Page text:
The first Park(ing) Day in Los Angeles is now history -- but what an effort. Over 40 sites were made in various communities, with the majority in the dense center of the city, which is likely a sign that Los Angeles has more of a center than most people give it credit for. Most of the sites were built or designed by artists, urban planning students/academics or architects. But a noticeable amount of plain old community folk got involved, including one neighborhood council, which was the only one in the city forward- thinking (and dare the Militant say, "militant") enough to create not one but two parking sites.
The Militant was involved in an unspecified number of "park"s on Friday, and though he cannot divulge which one(s), he can describe, via his network of operatives, which ones he knew of. One park in Larchmont Village was composed of sod and borrowed plants from a local nursery strategically placed in front of the City-owned parking lot which drew lunchtime visitors and children into its sketchbook. Another located near Wilshire and Western consisted of balloons on a patch of astroturf. A Thai Town "park" had a trailer and a makeshift astroturf campground while one not so far away in front of Los Angeles City College had a canopy, potted plants, a swinging bench and a kiddie pool. Some of the more ambitious sites were in Downtown, with one on Main Street comprised of native tall grasses and a bench made of bales of hay. The granddaddy of them all was one on Traction Avenue in the Arts District which took over an entire traffic island with sod and wooden pallets and invited kids from a Little Tokyo preschool to come play.
The problem the Militant found with the parks, including his own, was that though many passers-by supported the idea, they didn't quite get it. They didn't hang out in the parks, instead viewing it as something more akin to performance art or some sort of protest.
The day ended with an after-party at Public Counsel's parking structure (originally planned in the lot but moved to the structure due to the impending rain) in the Mid-Wilshire/Koreatown area. The party wasn't very happening, but the Militant was able to chat with fellow "park"-makers and see about three other "parks" re-located there (pictured left). A number of the partygoers decided to live out the childhoods they never really had by scrawling chalk drawings on the parking structure floor. Um, yeah. So unlike the Earth, Wind and Fire song, this 21st night of September wasn't that memorable.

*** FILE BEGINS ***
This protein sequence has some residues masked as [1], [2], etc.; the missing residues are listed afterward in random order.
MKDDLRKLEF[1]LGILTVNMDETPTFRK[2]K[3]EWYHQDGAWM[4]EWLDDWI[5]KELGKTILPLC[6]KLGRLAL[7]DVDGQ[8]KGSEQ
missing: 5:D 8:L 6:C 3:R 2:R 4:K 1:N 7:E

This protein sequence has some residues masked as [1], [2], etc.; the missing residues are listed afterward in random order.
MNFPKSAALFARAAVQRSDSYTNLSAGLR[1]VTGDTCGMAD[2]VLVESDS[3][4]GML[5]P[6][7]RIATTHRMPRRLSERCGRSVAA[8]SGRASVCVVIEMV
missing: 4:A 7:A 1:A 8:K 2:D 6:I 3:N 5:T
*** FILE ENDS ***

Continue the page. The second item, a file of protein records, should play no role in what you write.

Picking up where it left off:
Park(ing) Day was observed in over 40 cities across the United States, with Frisco boasting the largest number of parks (over 50), Los Angeles in an impressive second place with over 40 and NYC taking the bronze medal with over 20. In Seattle, the local press has already opened up the issue of funding for more parks in that city.
Today's Los Angeles Times Article on Park(ing) Day made much ado on the journalistic angle of conflict: white activists invading on predominantly Latino neighborhoods (which was largely true, but definitely not in the case of the Militant's park(s)); people in automobiles at odds with "park"-builders, etc.
But the media never reported the other stories: That the City of Los Angeles' Parking Enforcement did not cite any of the "park"-builders and in fact were keenly aware of the day's activities. Furthermore, according to an operative, one of the Parking Enforcement officers even said, "You oughtta do this twice a year!"
Movements usually start out small, awkwardly and with much criticism and derision. Park(ing) Day was no exception. But in the inevitably denser, more urban Los Angeles of tomorrow, planners and local governments will have to be more creative in re-defining the paradigm of public space. Granted, it probably won't come in the form of a parking space, but you just might be surprised.
Was it worth it? Hellyeah. And the Militant already has some plans for Park(ing) Day LA 2008.
Top photo courtesy of Militia member Blackbird.